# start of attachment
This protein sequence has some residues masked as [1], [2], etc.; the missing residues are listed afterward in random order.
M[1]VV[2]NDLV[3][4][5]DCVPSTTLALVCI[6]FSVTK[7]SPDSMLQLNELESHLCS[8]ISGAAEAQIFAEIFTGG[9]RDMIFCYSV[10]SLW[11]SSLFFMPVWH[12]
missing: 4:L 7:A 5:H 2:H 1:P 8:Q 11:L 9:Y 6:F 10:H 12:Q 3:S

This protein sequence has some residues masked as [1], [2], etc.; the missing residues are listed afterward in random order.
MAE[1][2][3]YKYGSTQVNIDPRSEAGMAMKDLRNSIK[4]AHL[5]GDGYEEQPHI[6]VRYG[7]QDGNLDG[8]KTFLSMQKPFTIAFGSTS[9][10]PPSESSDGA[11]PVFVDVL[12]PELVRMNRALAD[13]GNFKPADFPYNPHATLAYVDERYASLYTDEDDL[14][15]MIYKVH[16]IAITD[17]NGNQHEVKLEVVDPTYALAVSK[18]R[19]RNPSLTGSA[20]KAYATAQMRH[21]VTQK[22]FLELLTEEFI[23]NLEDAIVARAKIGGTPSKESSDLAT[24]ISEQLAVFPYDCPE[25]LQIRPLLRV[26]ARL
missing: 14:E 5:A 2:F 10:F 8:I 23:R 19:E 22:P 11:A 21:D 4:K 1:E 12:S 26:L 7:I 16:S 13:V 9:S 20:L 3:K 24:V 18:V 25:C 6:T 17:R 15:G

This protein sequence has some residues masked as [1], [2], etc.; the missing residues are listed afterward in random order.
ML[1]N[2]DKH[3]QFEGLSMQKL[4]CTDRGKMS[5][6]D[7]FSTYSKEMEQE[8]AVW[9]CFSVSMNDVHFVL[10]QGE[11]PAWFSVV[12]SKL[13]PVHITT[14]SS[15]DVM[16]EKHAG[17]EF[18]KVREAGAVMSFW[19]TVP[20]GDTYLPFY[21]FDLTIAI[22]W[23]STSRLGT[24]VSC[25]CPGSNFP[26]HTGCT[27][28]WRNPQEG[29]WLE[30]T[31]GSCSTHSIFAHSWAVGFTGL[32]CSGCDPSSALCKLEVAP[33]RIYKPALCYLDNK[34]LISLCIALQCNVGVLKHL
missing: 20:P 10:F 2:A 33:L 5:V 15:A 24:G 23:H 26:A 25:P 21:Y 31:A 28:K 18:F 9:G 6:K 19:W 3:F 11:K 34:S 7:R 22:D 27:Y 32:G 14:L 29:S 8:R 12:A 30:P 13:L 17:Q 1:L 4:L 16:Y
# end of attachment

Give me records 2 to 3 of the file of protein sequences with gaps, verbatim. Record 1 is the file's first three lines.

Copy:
This protein sequence has some residues masked as [1], [2], etc.; the missing residues are listed afterward in random order.
MAE[1][2][3]YKYGSTQVNIDPRSEAGMAMKDLRNSIK[4]AHL[5]GDGYEEQPHI[6]VRYG[7]QDGNLDG[8]KTFLSMQKPFTIAFGSTS[9][10]PPSESSDGA[11]PVFVDVL[12]PELVRMNRALAD[13]GNFKPADFPYNPHATLAYVDERYASLYTDEDDL[14][15]MIYKVH[16]IAITD[17]NGNQHEVKLEVVDPTYALAVSK[18]R[19]RNPSLTGSA[20]KAYATAQMRH[21]VTQK[22]FLELLTEEFI[23]NLEDAIVARAKIGGTPSKESSDLAT[24]ISEQLAVFPYDCPE[25]LQIRPLLRV[26]ARL
missing: 14:E 5:A 2:F 10:F 8:I 23:R 19:E 22:P 11:A 21:D 4:K 1:E 12:S 26:L 7:I 16:S 13:V 9:S 20:L 3:K 24:V 18:V 25:C 6:T 17:R 15:G

This protein sequence has some residues masked as [1], [2], etc.; the missing residues are listed afterward in random order.
ML[1]N[2]DKH[3]QFEGLSMQKL[4]CTDRGKMS[5][6]D[7]FSTYSKEMEQE[8]AVW[9]CFSVSMNDVHFVL[10]QGE[11]PAWFSVV[12]SKL[13]PVHITT[14]SS[15]DVM[16]EKHAG[17]EF[18]KVREAGAVMSFW[19]TVP[20]GDTYLPFY[21]FDLTIAI[22]W[23]STSRLGT[24]VSC[25]CPGSNFP[26]HTGCT[27][28]WRNPQEG[29]WLE[30]T[31]GSCSTHSIFAHSWAVGFTGL[32]CSGCDPSSALCKLEVAP[33]RIYKPALCYLDNK[34]LISLCIALQCNVGVLKHL
missing: 20:P 10:F 2:A 33:L 5:V 15:A 24:G 23:H 26:A 25:P 21:Y 31:A 28:K 18:F 9:G 6:K 19:W 3:F 11:K 34:S 7:R 22:D 27:Y 32:G 14:L 29:S 8:R 12:A 30:P 13:L 17:Q 1:L 4:L 16:Y